A play written and performed by members of NYCHA’s Sumner Senior Center in Brooklyn showcased the wealth of knowledge and life lessons to be learned from older adults, and how sharing that knowledge enriches both the lives of seniors and their communities.
“Making a Difference in Our Daily Lives” was written and performed by Aline Dubose, Martha Jackson, Elizabeth Lloyd, Jannie Monroe, Janice Murphy, Bessie Prince, Rachel Smith, and Crystal Todd, and directed by Marissa Metelica. Viewings of the play were held on two dates in June to packed audiences.
The play, based on the authors’ lives, was a window into a monthly meeting of a women’s group called “A Light of a New Day.” Over lemonade, the women talked about their youth, marriage and relationships, child rearing, education, and self-empowerment. There were heavy topics, including domestic violence and elder safety, but there were also stories of resilience and self-determination: being business owners, graduating from college, the joy brought by their children and grandchildren.
Audience members laughed, applauded, and gave the women words of encouragement throughout the performance.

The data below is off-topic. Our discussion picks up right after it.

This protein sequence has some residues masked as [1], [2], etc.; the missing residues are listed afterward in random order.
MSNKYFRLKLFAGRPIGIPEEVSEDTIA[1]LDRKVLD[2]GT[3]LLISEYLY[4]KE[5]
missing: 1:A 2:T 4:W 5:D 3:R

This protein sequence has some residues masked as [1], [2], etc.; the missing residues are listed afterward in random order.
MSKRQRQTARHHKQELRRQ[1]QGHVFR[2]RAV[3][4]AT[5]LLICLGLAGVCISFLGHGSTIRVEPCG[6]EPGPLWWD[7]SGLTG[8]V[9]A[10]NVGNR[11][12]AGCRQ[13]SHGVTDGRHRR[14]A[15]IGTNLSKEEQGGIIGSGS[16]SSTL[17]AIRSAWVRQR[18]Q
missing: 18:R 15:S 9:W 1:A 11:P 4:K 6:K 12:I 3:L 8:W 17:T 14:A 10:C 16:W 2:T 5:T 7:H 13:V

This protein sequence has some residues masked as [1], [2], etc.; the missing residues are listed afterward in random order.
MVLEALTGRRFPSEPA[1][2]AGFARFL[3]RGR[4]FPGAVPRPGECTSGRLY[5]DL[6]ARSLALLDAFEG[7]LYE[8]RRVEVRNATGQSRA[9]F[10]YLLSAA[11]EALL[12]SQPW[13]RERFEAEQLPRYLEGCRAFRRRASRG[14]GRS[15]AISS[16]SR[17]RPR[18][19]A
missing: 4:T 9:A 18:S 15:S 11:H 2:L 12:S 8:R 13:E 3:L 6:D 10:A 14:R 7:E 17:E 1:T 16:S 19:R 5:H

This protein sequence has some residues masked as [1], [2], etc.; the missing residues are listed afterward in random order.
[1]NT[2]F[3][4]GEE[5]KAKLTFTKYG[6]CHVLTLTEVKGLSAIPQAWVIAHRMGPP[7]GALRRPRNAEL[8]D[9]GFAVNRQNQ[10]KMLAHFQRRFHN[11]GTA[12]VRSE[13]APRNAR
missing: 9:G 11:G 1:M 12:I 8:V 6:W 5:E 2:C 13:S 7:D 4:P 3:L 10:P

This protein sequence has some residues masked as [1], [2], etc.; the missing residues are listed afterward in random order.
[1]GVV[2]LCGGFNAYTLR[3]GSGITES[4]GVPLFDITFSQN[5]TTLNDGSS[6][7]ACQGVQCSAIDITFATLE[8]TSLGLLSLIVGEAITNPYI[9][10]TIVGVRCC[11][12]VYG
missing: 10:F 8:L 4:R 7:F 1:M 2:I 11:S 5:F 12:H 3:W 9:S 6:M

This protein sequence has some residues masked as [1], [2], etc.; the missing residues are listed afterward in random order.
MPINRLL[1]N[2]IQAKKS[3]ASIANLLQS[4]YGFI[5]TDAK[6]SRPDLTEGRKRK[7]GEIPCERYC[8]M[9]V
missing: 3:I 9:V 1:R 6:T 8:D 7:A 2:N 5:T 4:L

For these women, most of whom had no theater or acting experience, the workshop was a chance to share their lives and work with their peers. Elizabeth Lloyd said she felt relieved to share her story publicly. Rachel Smith said she and her co-authors “really enjoyed just being ourselves.” Martha Jackson said she will never forget this experience because “it makes you feel better to let it out – the more you talk about it, the better; there’s nothing better than telling the truth from our own experiences.”
From January through June, the women worked with Marissa Metelica, a theater artist and social justice educator, to draft and rehearse their play. Ms. Metelica said she used storytelling games to help pull material from their lives and figured out common themes to help the women develop the play.
Inspired by watching her friend Jannie Monroe walk her dog in the mornings, Bessie Prince wrote the opening of the play, which dealt with issues the women face as seniors. “I wanted to talk about the condition of the world today, seniors being careful, ladies being careful,” Ms. Prince said. “It took on another life when all the ladies got together telling stories, sharing their lives. There’s humor, but there’s also a lot of sadness. These ladies are here to say they went through it and they’re here to talk about it now.”
“I’m very proud and excited to share this play,” Ms. Metelica said. “There were not enough seats for the folks who wanted to see the show. The work that’s being done here at this center is worthwhile, and we need to keep supporting them and this community.” Ms. Metelica and the women hope to perform the play at other senior centers to raise awareness about the importance of senior centers to their communities.